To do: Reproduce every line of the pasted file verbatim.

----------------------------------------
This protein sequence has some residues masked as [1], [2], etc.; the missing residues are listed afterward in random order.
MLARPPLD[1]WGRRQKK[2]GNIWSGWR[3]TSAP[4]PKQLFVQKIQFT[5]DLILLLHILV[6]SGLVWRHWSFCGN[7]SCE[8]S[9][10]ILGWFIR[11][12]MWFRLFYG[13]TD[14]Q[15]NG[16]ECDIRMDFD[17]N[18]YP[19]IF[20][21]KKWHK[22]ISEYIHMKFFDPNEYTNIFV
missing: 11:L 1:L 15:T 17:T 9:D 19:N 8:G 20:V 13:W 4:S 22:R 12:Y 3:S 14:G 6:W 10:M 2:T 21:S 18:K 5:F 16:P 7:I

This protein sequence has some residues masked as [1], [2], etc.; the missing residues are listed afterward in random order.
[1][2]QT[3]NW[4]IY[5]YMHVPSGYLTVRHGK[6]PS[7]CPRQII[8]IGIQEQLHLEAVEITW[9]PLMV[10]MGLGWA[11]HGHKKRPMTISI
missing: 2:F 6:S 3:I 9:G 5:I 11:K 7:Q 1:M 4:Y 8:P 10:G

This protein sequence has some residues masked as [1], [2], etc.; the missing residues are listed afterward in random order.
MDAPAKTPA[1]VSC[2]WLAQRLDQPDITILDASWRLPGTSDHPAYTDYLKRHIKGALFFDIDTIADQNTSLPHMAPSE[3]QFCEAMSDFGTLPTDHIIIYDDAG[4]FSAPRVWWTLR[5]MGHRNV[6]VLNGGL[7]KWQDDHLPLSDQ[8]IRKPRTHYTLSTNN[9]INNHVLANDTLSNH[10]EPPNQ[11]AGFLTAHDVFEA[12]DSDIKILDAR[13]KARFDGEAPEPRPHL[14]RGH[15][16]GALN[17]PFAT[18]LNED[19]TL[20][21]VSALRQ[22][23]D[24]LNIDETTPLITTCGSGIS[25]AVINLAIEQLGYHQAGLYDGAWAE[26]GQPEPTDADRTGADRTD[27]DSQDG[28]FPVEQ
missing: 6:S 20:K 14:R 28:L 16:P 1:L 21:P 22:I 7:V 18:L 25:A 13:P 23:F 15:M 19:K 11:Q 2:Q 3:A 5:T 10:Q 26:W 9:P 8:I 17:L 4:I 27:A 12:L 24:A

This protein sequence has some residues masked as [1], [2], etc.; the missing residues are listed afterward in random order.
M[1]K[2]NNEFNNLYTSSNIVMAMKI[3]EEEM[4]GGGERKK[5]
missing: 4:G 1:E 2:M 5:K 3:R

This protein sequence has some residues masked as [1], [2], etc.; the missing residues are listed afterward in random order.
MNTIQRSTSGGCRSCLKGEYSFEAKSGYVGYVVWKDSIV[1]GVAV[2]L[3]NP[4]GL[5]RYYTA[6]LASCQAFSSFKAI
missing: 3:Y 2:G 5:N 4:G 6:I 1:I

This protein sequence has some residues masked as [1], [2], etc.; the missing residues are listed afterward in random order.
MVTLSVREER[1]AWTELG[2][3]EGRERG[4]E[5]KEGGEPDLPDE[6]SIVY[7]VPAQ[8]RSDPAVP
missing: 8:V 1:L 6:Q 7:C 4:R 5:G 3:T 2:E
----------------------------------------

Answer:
This protein sequence has some residues masked as [1], [2], etc.; the missing residues are listed afterward in random order.
MLARPPLD[1]WGRRQKK[2]GNIWSGWR[3]TSAP[4]PKQLFVQKIQFT[5]DLILLLHILV[6]SGLVWRHWSFCGN[7]SCE[8]S[9][10]ILGWFIR[11][12]MWFRLFYG[13]TD[14]Q[15]NG[16]ECDIRMDFD[17]N[18]YP[19]IF[20][21]KKWHK[22]ISEYIHMKFFDPNEYTNIFV
missing: 11:L 1:L 15:T 17:T 9:D 19:N 8:G 20:V 13:W 4:S 22:R 12:Y 3:S 14:G 6:W 10:M 2:T 21:S 18:K 5:F 16:P 7:I

This protein sequence has some residues masked as [1], [2], etc.; the missing residues are listed afterward in random order.
[1][2]QT[3]NW[4]IY[5]YMHVPSGYLTVRHGK[6]PS[7]CPRQII[8]IGIQEQLHLEAVEITW[9]PLMV[10]MGLGWA[11]HGHKKRPMTISI
missing: 2:F 6:S 3:I 9:G 5:I 11:K 7:Q 1:M 4:Y 8:P 10:G

This protein sequence has some residues masked as [1], [2], etc.; the missing residues are listed afterward in random order.
MDAPAKTPA[1]VSC[2]WLAQRLDQPDITILDASWRLPGTSDHPAYTDYLKRHIKGALFFDIDTIADQNTSLPHMAPSE[3]QFCEAMSDFGTLPTDHIIIYDDAG[4]FSAPRVWWTLR[5]MGHRNV[6]VLNGGL[7]KWQDDHLPLSDQ[8]IRKPRTHYTLSTNN[9]INNHVLANDTLSNH[10]EPPNQ[11]AGFLTAHDVFEA[12]DSDIKILDAR[13]KARFDGEAPEPRPHL[14]RGH[15][16]GALN[17]PFAT[18]LNED[19]TL[20][21]VSALRQ[22][23]D[24]LNIDETTPLITTCGSGIS[25]AVINLAIEQLGYHQAGLYDGAWAE[26]GQPEPTDADRTGADRTD[27]DSQDG[28]FPVEQ
missing: 6:S 20:K 14:R 28:L 16:P 1:L 21:P 22:I 7:V 18:L 25:A 13:P 23:F 15:M 19:K 11:Q 2:Q 3:A 5:T 10:Q 26:W 9:P 8:I 17:L 4:I 27:A 12:L 24:A

This protein sequence has some residues masked as [1], [2], etc.; the missing residues are listed afterward in random order.
M[1]K[2]NNEFNNLYTSSNIVMAMKI[3]EEEM[4]GGGERKK[5]
missing: 4:G 1:E 2:M 5:K 3:R

This protein sequence has some residues masked as [1], [2], etc.; the missing residues are listed afterward in random order.
MNTIQRSTSGGCRSCLKGEYSFEAKSGYVGYVVWKDSIV[1]GVAV[2]L[3]NP[4]GL[5]RYYTA[6]LASCQAFSSFKAI
missing: 3:Y 2:G 5:N 4:G 6:I 1:I

This protein sequence has some residues masked as [1], [2], etc.; the missing residues are listed afterward in random order.
MVTLSVREER[1]AWTELG[2][3]EGRERG[4]E[5]KEGGEPDLPDE[6]SIVY[7]VPAQ[8]RSDPAVP
missing: 8:V 1:L 6:Q 7:C 4:R 5:G 3:T 2:E